It’s a question I’m delighted to contemplate because, from the time I was a small child, bookstores have been a Mecca for me, and, as an author, when it comes to selling my books, an oasis of delightfulness– though sometimes, alas, a fata morgana, now that on-line booksellers such as amazon.com have swallowed up so much of their business. Indeed, as a book buyer, for convenience, selection, and price, I long ago went over to amazon.com and other online booksellers. And as an author I am now seeing more from Kindle sales than from my print books. (In fact, for my latest book, a niche topic, Metaphysical Odyssey into the Mexican Revolution: Francisco I. Madero and His Secret Book, I bypassed traditional publishers and bookstores altogether. I had thought it might be nice to place it with a university press. Then I did the math. Ha.)
That said, I am saddened by the way so many brick-and-mortar bookstores have turned themselves into glorified coffee and tchotchkes-made-in-China shops poorly staffed and oftentimes (not always, I hasten to add) by people who seem they might be more knowledgable about, say, pumping gas. As for the sort of hackwork most stock by their cash registers, Joe Queenan described them best: “by Punch for the edification of Judy.” In short, the typical bookstore bums me out– and the coffee isn’t that great, either. I have yet to sit down at a clean table in a Barnes & Noble café. Don’t get me started about the restrooms.
Well, I don’t think brick-and-mortar bookstores are going the way of the dodo, but if they are to survive, they will evolve, and dramatically, to offer a broader array of book-related goods and services. For example, a brick-and-mortar bookstore might offer:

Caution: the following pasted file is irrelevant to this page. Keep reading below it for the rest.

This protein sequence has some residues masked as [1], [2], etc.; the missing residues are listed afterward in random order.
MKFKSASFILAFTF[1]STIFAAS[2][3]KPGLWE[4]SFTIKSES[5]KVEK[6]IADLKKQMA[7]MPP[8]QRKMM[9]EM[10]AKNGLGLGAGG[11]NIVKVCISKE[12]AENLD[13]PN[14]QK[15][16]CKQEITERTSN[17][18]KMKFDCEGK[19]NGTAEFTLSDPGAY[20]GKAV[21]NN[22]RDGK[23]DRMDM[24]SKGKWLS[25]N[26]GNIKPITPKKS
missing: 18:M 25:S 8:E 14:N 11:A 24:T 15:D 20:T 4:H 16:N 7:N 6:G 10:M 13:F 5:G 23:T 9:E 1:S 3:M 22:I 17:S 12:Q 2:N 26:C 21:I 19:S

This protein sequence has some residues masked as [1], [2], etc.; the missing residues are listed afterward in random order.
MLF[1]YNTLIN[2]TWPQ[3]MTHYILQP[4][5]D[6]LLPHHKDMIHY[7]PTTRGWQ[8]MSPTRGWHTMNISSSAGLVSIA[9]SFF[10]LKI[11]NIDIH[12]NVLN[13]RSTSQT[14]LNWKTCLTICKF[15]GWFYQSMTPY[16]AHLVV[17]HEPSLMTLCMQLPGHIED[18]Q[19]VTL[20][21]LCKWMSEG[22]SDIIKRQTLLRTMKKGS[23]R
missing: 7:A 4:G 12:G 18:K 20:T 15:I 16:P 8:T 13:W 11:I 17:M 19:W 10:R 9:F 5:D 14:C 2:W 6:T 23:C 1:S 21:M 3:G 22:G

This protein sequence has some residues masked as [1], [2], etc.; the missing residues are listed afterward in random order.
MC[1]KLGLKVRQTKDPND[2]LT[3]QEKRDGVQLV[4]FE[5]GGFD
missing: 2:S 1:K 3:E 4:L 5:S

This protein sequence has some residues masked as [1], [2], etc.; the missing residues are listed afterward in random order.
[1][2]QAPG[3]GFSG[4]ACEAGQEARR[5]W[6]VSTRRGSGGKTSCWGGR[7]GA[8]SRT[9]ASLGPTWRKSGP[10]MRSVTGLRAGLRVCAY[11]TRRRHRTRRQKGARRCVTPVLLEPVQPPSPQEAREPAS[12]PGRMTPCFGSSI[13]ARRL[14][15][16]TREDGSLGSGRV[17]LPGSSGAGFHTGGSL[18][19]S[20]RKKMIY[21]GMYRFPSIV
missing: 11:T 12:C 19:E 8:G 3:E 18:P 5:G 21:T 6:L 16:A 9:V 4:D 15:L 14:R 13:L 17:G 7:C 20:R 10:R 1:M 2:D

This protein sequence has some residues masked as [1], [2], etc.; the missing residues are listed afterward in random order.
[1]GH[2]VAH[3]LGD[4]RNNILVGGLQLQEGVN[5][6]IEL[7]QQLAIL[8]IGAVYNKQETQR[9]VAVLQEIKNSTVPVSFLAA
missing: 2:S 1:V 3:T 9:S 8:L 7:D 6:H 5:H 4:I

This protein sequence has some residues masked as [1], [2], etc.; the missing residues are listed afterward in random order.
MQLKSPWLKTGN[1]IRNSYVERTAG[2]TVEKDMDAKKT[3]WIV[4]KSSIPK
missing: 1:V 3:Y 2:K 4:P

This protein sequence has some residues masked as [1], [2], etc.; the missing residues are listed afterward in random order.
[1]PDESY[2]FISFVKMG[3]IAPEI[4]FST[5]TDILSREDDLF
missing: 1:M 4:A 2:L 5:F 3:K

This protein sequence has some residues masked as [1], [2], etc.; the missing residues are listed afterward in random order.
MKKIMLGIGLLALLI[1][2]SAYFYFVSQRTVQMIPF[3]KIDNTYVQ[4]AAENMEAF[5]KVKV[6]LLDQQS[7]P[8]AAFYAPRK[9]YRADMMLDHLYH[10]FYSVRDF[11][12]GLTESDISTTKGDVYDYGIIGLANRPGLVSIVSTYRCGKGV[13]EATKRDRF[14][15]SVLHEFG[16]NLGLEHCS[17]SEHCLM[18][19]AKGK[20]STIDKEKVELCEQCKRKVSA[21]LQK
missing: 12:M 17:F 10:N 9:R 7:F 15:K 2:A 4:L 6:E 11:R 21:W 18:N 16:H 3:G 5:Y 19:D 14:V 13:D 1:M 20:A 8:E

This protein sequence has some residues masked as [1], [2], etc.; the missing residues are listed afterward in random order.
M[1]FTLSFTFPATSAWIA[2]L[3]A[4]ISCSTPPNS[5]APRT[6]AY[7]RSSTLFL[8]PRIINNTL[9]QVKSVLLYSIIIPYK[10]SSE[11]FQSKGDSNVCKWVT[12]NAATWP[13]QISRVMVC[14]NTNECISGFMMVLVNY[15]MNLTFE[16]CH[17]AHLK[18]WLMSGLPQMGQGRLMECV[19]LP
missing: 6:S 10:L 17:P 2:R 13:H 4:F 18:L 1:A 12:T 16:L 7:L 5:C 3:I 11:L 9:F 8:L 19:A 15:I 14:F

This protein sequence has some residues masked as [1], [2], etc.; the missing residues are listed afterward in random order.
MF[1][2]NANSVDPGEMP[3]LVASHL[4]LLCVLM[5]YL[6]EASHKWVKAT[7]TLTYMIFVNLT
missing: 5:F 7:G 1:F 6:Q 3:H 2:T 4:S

Library services, such as those offered by New York City’s Society Library–not just books for loan, but a research desk, large well-lit tables, and small but comfortable and quiet private offices for writers / independent scholars (especially valuable where public library services are problematic);
- More curated selections by more knowledgeable staff;
- Artist books;
- More–way more–books by local authors;
- Rare books;
- Collectible ephemera;
- A place to bring in rare books and have them appraised (why not every third Thursday of the month?);
- A place to order up a letterpress book of one’s own (why not bring in the local letterpress guy every second Wednesday of the month?);
- A place to learn about book design and book cover design;
- A place to take a marbled paper workshop or how to make pop-up books;
- A place to take a weekend seminar on Tolstoy/learn French/history of Rome/Mesoamerica (books included);
- Meeting room for writers groups / book clubs / movies / yoga;
- A machine to print out one’s book (a few do have the machinery for this already, such as Politics & Prose with the Espresso Book Machine http://www.politics-prose.com/opus); and so on and so forth.
They will also dramatically improve their on-line shops to compete with the likes of amazon.com– not so much in terms of selection, but ease of use and prompt customer service. A few already have. Recently, I have been impressed by the rare books dealers using www.bibliopolis.com.
Entrepreneurs are entrepreneurial. And I’ll bet bucks to cabbages that there will be people writing and reading ’til Kingdom Come. So whatever “bookstores” morph into, it’s going to be interesting.
Time capsule: Here’s my 2009 blog about bookstores for Red Room. (email to author, 25 January 2014)
Vinny O’Hare, http://awesomegang.com